Publishers Weekly® Reviews
- Reviewed in: Publishers Weekly, page .
- Review Date: 2014-06-02
- Reviewer: Staff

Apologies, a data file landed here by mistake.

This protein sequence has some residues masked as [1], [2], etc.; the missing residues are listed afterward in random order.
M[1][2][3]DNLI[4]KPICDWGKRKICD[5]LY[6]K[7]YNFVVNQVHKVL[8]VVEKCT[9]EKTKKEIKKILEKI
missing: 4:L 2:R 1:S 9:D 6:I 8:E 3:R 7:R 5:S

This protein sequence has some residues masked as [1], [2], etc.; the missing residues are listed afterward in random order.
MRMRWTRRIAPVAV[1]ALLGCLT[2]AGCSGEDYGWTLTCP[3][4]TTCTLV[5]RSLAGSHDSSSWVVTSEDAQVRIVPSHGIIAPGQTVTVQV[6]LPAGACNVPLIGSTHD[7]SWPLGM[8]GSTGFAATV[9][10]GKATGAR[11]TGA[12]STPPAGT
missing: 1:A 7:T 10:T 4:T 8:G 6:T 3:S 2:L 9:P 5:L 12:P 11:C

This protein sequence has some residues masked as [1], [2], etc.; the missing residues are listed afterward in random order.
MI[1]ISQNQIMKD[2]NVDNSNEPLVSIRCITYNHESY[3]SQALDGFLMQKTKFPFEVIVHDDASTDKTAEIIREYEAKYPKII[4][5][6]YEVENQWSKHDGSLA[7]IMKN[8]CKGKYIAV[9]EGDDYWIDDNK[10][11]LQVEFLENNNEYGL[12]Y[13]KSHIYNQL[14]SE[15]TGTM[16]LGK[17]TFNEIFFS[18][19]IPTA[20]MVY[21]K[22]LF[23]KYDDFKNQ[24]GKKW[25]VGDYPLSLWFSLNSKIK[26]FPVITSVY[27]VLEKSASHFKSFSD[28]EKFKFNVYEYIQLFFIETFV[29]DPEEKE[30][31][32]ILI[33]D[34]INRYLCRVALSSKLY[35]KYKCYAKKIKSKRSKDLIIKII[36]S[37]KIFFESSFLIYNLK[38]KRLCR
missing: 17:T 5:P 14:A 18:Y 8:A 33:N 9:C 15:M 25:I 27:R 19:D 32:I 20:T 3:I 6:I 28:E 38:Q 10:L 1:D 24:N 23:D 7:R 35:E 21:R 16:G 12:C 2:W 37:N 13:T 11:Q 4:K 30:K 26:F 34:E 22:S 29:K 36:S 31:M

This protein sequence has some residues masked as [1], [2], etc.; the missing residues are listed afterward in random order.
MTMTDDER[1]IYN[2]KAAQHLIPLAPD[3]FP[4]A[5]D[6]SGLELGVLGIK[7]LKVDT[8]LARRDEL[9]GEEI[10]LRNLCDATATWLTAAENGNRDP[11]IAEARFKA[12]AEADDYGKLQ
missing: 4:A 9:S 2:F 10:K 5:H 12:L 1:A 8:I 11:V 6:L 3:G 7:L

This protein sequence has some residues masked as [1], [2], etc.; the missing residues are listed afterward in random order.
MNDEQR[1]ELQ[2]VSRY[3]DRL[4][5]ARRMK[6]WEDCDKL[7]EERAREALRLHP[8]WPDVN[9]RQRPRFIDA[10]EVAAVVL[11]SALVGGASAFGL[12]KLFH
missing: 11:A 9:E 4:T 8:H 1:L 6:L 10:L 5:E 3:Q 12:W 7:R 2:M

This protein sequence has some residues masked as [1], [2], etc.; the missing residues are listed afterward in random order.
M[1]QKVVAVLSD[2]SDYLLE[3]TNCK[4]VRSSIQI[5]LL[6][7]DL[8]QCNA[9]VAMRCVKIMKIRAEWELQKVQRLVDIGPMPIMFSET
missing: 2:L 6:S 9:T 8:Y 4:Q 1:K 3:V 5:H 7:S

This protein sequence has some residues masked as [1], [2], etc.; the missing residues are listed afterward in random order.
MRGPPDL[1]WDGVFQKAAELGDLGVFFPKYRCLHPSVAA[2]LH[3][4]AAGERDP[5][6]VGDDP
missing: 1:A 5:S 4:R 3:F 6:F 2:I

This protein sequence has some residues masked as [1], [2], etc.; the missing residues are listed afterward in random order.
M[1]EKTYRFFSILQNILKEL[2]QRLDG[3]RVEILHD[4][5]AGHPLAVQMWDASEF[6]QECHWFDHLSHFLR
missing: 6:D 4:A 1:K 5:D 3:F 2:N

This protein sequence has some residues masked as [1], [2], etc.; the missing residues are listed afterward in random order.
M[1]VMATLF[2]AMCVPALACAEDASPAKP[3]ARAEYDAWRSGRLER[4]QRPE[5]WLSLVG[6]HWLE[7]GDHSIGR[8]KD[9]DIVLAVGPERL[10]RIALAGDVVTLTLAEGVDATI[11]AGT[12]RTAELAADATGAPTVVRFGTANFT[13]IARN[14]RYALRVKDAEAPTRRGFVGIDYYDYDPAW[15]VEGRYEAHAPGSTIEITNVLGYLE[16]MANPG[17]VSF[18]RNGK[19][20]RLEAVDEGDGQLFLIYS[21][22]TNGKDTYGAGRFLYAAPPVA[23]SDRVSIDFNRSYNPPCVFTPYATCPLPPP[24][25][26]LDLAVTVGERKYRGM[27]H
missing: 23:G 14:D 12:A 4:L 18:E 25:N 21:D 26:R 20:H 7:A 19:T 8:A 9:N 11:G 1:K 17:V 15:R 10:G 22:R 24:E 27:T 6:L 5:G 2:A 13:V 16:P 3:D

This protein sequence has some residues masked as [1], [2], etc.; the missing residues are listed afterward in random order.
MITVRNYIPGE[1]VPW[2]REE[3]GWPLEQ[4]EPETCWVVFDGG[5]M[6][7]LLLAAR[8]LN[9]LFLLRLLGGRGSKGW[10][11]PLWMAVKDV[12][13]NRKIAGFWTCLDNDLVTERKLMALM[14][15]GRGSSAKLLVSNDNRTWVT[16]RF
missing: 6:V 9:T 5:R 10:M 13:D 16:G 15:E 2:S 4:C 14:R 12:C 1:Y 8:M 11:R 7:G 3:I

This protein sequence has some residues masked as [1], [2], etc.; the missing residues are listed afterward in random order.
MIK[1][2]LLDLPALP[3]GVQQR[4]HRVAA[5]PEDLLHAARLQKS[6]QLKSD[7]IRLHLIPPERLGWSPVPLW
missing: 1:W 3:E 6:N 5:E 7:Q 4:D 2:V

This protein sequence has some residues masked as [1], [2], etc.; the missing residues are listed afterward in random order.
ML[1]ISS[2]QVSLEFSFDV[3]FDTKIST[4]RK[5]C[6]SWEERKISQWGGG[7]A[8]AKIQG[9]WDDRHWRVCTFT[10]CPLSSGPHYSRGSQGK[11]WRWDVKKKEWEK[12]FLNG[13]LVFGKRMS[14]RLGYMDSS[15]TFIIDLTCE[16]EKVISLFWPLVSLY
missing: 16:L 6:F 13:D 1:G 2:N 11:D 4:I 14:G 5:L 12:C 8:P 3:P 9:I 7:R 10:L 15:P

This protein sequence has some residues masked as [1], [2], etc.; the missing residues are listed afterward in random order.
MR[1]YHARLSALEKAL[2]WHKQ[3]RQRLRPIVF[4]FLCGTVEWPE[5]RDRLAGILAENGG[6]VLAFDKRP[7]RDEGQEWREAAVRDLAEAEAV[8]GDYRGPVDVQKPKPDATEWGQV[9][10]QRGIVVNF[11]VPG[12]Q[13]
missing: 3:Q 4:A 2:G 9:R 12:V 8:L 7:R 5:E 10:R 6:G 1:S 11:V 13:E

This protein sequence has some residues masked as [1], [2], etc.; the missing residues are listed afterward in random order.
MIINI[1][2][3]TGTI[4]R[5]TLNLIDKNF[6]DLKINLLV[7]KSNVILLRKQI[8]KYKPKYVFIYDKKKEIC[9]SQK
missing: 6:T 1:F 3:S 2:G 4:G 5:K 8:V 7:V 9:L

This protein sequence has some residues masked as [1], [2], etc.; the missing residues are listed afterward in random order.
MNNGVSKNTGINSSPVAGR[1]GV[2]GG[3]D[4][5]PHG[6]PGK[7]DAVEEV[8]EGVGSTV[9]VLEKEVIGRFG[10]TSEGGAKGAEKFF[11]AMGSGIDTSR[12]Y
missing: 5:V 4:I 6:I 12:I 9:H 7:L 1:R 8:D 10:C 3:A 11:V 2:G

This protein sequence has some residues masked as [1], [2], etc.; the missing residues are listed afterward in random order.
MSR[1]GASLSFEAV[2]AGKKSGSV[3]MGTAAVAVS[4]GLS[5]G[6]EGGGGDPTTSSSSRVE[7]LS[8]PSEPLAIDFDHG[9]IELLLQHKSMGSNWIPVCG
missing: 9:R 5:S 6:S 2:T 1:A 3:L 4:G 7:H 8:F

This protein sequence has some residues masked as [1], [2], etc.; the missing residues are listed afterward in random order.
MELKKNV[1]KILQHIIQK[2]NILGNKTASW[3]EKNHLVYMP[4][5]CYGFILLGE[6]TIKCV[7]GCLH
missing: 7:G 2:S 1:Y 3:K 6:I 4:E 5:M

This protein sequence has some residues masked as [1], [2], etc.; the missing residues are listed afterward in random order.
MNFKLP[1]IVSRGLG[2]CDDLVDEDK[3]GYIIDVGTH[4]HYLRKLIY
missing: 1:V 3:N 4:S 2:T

In this confident, well-paced debut novel, Moreno uses the story of a young woman involved in the exacting world of medicine, biology, and first-response care to examine themes of family and romance. After a devastating breakup and a string of dead-end jobs, 28-year-old Piper Gallagher finds work as an EMT, serving violence-riddled South Central Los Angeles. Piper stumbles through her first weeks on the job—freezing during emergencies, bungling CPR, mistaking stabbing victims for loved ones—but gradually establishes a sense of confidence and acquires extensive knowledge of human biology. Along the way, she offers expositions on various organs (ears, lungs, skin, heart) in language both lyrical and eerie (for example, the “lapping of cerebrospinal fluid bathing your brain”). The theme of trauma, meanwhile, extends to Piper’s personal life. Her new girlfriend, Ayla, is a brain-damaged Iraq War vet fending off vestigial symptoms of PTSD, and Piper and her brother, Ryan, are haunted by the memory of their mother, who abandoned them as children and subsequently died. Moreno deftly weaves the themes of medicine and family together, probing the extent to which science can and can’t help us care for one another. Piper and Ryan lack definition as characters, but a cast of fully realized supporting actors, including Piper’s no-BS instructor, Ruth, and case-hardened partner, William, keep this story’s heart beating. (Sept.)